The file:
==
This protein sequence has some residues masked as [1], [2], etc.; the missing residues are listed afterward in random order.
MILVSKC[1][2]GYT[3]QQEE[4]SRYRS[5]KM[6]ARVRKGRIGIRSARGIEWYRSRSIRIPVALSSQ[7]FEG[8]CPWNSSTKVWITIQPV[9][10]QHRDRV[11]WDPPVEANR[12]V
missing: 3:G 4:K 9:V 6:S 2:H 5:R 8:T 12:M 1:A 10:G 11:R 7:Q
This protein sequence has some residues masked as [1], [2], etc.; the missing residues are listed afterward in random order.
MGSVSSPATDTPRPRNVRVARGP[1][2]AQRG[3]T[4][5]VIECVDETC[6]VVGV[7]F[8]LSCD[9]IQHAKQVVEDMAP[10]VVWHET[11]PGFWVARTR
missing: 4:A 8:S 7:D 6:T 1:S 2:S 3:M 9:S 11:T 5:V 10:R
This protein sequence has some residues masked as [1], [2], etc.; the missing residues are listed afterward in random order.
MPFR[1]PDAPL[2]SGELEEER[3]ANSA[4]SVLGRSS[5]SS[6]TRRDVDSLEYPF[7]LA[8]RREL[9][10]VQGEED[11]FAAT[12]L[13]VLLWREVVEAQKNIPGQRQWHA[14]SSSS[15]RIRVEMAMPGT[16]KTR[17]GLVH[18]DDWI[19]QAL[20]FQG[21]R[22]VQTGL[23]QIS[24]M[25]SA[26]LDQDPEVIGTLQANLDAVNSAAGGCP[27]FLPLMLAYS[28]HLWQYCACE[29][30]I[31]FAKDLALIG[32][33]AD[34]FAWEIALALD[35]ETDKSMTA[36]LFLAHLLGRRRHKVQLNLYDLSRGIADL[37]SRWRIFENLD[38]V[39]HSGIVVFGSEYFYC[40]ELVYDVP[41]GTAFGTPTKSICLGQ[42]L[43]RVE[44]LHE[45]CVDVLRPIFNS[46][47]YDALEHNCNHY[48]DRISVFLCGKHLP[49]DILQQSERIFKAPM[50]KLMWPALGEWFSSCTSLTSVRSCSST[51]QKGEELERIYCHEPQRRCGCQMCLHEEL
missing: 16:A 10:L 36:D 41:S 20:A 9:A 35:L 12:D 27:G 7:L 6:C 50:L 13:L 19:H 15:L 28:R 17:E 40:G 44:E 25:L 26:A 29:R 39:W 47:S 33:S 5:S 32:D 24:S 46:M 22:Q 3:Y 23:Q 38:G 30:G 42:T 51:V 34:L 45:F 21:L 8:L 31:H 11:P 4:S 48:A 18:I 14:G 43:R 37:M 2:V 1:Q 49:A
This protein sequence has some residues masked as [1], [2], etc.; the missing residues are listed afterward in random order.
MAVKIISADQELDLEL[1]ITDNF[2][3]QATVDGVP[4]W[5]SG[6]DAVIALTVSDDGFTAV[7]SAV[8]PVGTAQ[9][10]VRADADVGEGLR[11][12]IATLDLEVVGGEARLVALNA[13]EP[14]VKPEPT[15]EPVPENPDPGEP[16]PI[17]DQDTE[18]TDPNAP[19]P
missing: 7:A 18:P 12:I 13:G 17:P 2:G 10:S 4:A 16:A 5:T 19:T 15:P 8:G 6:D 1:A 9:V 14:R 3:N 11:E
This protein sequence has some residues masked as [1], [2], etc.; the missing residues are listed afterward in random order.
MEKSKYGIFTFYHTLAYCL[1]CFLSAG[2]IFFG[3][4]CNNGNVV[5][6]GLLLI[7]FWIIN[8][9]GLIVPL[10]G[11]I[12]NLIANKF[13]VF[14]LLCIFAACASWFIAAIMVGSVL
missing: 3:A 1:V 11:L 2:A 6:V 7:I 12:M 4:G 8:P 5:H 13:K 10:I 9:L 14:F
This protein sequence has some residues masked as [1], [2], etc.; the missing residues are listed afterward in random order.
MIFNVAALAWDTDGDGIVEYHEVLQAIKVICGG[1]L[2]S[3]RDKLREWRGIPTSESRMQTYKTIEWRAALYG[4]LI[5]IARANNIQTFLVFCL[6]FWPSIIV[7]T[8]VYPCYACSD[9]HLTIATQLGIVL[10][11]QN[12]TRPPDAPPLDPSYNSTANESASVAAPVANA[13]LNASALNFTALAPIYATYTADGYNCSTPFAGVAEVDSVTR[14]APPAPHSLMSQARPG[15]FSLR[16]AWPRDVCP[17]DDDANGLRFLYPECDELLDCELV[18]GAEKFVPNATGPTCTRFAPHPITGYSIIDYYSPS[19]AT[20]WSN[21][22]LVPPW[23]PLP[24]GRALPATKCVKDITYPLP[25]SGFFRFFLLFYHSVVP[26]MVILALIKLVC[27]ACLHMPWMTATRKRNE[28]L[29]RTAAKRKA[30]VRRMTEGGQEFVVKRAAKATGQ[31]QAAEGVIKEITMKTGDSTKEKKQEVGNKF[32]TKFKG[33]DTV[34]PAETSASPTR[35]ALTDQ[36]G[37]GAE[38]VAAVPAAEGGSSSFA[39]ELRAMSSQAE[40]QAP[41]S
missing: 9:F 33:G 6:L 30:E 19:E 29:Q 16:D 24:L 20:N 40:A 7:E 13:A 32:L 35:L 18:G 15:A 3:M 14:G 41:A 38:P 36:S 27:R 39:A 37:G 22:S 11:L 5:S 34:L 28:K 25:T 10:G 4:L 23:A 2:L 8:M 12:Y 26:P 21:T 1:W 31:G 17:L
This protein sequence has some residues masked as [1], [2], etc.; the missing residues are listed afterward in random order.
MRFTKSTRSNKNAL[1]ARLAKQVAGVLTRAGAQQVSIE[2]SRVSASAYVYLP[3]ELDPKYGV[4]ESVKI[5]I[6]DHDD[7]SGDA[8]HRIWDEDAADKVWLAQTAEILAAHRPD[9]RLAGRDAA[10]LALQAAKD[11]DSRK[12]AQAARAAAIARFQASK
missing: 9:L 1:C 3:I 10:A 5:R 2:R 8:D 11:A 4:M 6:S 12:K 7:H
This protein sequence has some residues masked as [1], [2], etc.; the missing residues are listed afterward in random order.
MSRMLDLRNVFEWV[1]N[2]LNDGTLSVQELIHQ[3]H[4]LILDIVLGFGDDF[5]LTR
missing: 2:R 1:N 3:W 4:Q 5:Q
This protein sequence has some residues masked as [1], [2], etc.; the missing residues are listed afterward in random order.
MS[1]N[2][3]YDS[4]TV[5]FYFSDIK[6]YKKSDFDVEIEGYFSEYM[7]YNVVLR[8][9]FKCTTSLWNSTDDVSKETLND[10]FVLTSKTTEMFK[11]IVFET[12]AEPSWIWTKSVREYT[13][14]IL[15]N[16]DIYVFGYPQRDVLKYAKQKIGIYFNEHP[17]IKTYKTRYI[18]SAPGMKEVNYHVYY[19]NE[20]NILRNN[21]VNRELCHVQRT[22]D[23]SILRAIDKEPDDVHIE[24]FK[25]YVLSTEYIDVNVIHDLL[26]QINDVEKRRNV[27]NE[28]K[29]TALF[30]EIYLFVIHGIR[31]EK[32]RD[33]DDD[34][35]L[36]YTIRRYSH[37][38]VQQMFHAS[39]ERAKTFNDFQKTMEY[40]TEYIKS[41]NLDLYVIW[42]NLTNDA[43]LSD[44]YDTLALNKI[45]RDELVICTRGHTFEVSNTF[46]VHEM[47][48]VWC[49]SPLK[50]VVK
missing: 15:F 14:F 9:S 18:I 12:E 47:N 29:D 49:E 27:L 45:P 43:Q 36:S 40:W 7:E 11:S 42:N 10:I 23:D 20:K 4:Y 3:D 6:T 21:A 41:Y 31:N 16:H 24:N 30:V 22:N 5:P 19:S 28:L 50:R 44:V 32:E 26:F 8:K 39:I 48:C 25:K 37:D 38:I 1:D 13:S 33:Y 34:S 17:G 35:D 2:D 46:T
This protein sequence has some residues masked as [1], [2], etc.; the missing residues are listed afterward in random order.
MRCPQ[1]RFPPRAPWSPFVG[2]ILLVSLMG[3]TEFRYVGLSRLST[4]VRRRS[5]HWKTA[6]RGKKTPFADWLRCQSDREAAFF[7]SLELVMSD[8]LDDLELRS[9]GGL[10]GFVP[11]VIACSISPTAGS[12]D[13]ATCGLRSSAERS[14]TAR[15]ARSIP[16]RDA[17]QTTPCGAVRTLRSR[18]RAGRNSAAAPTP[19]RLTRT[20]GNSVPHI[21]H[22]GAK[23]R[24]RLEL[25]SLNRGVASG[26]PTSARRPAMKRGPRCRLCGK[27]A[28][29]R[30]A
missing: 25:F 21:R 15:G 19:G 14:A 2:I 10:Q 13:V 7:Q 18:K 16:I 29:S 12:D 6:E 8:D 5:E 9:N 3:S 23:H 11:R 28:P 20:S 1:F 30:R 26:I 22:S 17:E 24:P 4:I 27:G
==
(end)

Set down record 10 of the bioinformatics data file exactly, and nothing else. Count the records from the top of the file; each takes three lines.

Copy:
This protein sequence has some residues masked as [1], [2], etc.; the missing residues are listed afterward in random order.
MRCPQ[1]RFPPRAPWSPFVG[2]ILLVSLMG[3]TEFRYVGLSRLST[4]VRRRS[5]HWKTA[6]RGKKTPFADWLRCQSDREAAFF[7]SLELVMSD[8]LDDLELRS[9]GGL[10]GFVP[11]VIACSISPTAGS[12]D[13]ATCGLRSSAERS[14]TAR[15]ARSIP[16]RDA[17]QTTPCGAVRTLRSR[18]RAGRNSAAAPTP[19]RLTRT[20]GNSVPHI[21]H[22]GAK[23]R[24]RLEL[25]SLNRGVASG[26]PTSARRPAMKRGPRCRLCGK[27]A[28][29]R[30]A
missing: 25:F 21:R 15:G 19:G 14:A 2:I 10:Q 13:V 7:Q 18:K 16:I 29:S 12:D 6:E 8:D 5:E 9:N 3:S 23:H 11:R 28:P 20:S 1:F 30:R 26:I 22:S 17:E 24:P 4:I 27:G